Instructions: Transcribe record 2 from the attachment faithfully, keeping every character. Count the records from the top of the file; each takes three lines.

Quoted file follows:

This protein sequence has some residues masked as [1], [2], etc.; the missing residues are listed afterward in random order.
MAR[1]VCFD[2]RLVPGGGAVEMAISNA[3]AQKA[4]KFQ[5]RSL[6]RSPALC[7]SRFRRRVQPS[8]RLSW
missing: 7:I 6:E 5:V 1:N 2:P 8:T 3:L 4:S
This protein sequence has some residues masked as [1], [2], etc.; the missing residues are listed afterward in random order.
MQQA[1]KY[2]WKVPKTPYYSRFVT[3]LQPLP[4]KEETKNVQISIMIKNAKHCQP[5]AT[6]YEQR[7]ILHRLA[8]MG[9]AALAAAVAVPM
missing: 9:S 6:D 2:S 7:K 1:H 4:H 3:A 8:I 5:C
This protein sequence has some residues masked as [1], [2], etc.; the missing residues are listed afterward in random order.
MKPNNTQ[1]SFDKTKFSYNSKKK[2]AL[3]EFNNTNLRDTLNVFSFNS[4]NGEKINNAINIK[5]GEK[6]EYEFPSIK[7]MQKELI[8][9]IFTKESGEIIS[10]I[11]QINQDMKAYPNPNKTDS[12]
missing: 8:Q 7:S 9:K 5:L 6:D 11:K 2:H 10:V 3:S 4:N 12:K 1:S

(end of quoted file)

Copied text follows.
This protein sequence has some residues masked as [1], [2], etc.; the missing residues are listed afterward in random order.
MQQA[1]KY[2]WKVPKTPYYSRFVT[3]LQPLP[4]KEETKNVQISIMIKNAKHCQP[5]AT[6]YEQR[7]ILHRLA[8]MG[9]AALAAAVAVPM
missing: 9:S 6:D 2:S 7:K 1:H 4:H 3:A 8:I 5:C